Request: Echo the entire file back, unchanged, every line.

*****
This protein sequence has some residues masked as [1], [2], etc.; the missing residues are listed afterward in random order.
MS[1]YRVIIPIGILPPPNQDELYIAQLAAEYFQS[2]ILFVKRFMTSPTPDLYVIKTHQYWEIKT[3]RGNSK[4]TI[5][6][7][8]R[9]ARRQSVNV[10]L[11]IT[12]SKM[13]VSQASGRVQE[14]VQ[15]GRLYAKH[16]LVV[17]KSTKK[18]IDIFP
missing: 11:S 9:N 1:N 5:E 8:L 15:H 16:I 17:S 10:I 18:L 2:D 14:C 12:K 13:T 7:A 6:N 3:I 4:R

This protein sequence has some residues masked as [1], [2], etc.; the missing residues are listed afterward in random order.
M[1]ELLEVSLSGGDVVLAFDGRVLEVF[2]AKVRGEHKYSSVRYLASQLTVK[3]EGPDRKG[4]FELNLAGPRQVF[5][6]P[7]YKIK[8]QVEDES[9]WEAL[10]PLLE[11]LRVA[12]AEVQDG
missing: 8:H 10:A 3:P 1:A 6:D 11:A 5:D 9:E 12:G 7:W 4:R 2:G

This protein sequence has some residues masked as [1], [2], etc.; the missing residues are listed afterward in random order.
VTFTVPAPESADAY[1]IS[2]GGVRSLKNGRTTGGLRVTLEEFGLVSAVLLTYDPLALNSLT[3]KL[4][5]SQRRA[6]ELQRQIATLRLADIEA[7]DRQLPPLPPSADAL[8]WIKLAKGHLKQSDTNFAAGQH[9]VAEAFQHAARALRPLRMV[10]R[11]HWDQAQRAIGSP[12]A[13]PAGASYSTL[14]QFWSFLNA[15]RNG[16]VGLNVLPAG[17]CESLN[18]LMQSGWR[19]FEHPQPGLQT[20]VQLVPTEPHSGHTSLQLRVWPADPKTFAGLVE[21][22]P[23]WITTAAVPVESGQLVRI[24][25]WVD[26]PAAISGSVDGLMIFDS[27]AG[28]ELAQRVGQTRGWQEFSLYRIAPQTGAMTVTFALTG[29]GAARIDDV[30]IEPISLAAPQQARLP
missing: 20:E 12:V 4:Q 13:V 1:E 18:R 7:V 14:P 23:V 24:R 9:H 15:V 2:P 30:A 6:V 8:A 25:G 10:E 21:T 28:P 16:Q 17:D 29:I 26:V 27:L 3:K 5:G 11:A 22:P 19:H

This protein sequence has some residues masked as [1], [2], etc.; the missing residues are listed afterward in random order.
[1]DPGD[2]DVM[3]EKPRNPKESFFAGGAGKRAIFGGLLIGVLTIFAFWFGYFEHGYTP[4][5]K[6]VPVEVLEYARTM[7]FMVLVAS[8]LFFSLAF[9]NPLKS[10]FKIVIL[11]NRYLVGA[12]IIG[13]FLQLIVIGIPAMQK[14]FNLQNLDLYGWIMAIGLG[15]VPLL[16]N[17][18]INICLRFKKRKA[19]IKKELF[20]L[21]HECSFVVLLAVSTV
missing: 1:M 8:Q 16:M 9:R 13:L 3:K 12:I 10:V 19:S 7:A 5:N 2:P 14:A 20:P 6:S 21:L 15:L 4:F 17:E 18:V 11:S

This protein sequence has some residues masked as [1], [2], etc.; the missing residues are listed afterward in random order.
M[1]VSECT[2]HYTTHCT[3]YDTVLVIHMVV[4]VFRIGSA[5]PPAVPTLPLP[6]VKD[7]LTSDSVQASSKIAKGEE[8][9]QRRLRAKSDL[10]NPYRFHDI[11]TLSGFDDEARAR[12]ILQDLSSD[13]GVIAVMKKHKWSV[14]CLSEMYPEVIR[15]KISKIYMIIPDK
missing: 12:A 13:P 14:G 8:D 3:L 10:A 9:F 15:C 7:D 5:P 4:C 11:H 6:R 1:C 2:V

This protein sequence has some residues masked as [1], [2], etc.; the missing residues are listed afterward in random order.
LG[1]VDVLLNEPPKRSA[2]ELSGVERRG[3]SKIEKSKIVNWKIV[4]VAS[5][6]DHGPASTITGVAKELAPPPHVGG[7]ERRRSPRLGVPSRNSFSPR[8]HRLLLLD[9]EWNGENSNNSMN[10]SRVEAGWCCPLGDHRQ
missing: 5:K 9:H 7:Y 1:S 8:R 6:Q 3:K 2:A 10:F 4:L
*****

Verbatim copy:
This protein sequence has some residues masked as [1], [2], etc.; the missing residues are listed afterward in random order.
MS[1]YRVIIPIGILPPPNQDELYIAQLAAEYFQS[2]ILFVKRFMTSPTPDLYVIKTHQYWEIKT[3]RGNSK[4]TI[5][6][7][8]R[9]ARRQSVNV[10]L[11]IT[12]SKM[13]VSQASGRVQE[14]VQ[15]GRLYAKH[16]LVV[17]KSTKK[18]IDIFP
missing: 11:S 9:N 1:N 5:E 8:L 15:H 16:I 17:S 10:I 18:L 2:D 14:C 12:K 13:T 7:A 6:N 3:I 4:R

This protein sequence has some residues masked as [1], [2], etc.; the missing residues are listed afterward in random order.
M[1]ELLEVSLSGGDVVLAFDGRVLEVF[2]AKVRGEHKYSSVRYLASQLTVK[3]EGPDRKG[4]FELNLAGPRQVF[5][6]P[7]YKIK[8]QVEDES[9]WEAL[10]PLLE[11]LRVA[12]AEVQDG
missing: 8:H 10:A 3:P 1:A 6:D 11:A 5:D 9:E 12:G 7:W 4:R 2:G

This protein sequence has some residues masked as [1], [2], etc.; the missing residues are listed afterward in random order.
VTFTVPAPESADAY[1]IS[2]GGVRSLKNGRTTGGLRVTLEEFGLVSAVLLTYDPLALNSLT[3]KL[4][5]SQRRA[6]ELQRQIATLRLADIEA[7]DRQLPPLPPSADAL[8]WIKLAKGHLKQSDTNFAAGQH[9]VAEAFQHAARALRPLRMV[10]R[11]HWDQAQRAIGSP[12]A[13]PAGASYSTL[14]QFWSFLNA[15]RNG[16]VGLNVLPAG[17]CESLN[18]LMQSGWR[19]FEHPQPGLQT[20]VQLVPTEPHSGHTSLQLRVWPADPKTFAGLVE[21][22]P[23]WITTAAVPVESGQLVRI[24][25]WVD[26]PAAISGSVDGLMIFDS[27]AG[28]ELAQRVGQTRGWQEFSLYRIAPQTGAMTVTFALTG[29]GAARIDDV[30]IEPISLAAPQQARLP
missing: 20:E 12:V 4:Q 13:V 1:E 18:R 7:V 14:P 23:V 24:R 9:H 15:V 2:P 30:A 6:V 8:A 25:G 10:E 21:T 28:P 16:Q 17:D 29:I 26:V 27:L 3:K 5:G 11:A 22:P 19:H

This protein sequence has some residues masked as [1], [2], etc.; the missing residues are listed afterward in random order.
[1]DPGD[2]DVM[3]EKPRNPKESFFAGGAGKRAIFGGLLIGVLTIFAFWFGYFEHGYTP[4][5]K[6]VPVEVLEYARTM[7]FMVLVAS[8]LFFSLAF[9]NPLKS[10]FKIVIL[11]NRYLVGA[12]IIG[13]FLQLIVIGIPAMQK[14]FNLQNLDLYGWIMAIGLG[15]VPLL[16]N[17][18]INICLRFKKRKA[19]IKKELF[20]L[21]HECSFVVLLAVSTV
missing: 1:M 8:Q 16:M 9:R 13:L 3:K 12:I 10:V 19:S 7:A 5:N 2:P 14:A 20:P 6:S 21:L 15:L 4:F 17:E 18:V 11:S

This protein sequence has some residues masked as [1], [2], etc.; the missing residues are listed afterward in random order.
M[1]VSECT[2]HYTTHCT[3]YDTVLVIHMVV[4]VFRIGSA[5]PPAVPTLPLP[6]VKD[7]LTSDSVQASSKIAKGEE[8][9]QRRLRAKSDL[10]NPYRFHDI[11]TLSGFDDEARAR[12]ILQDLSSD[13]GVIAVMKKHKWSV[14]CLSEMYPEVIR[15]KISKIYMIIPDK
missing: 12:A 13:P 14:G 8:D 3:L 10:A 9:F 15:C 7:D 5:P 4:C 11:H 6:R 1:C 2:V

This protein sequence has some residues masked as [1], [2], etc.; the missing residues are listed afterward in random order.
LG[1]VDVLLNEPPKRSA[2]ELSGVERRG[3]SKIEKSKIVNWKIV[4]VAS[5][6]DHGPASTITGVAKELAPPPHVGG[7]ERRRSPRLGVPSRNSFSPR[8]HRLLLLD[9]EWNGENSNNSMN[10]SRVEAGWCCPLGDHRQ
missing: 5:K 9:H 7:Y 1:S 8:R 6:Q 3:K 2:A 10:F 4:L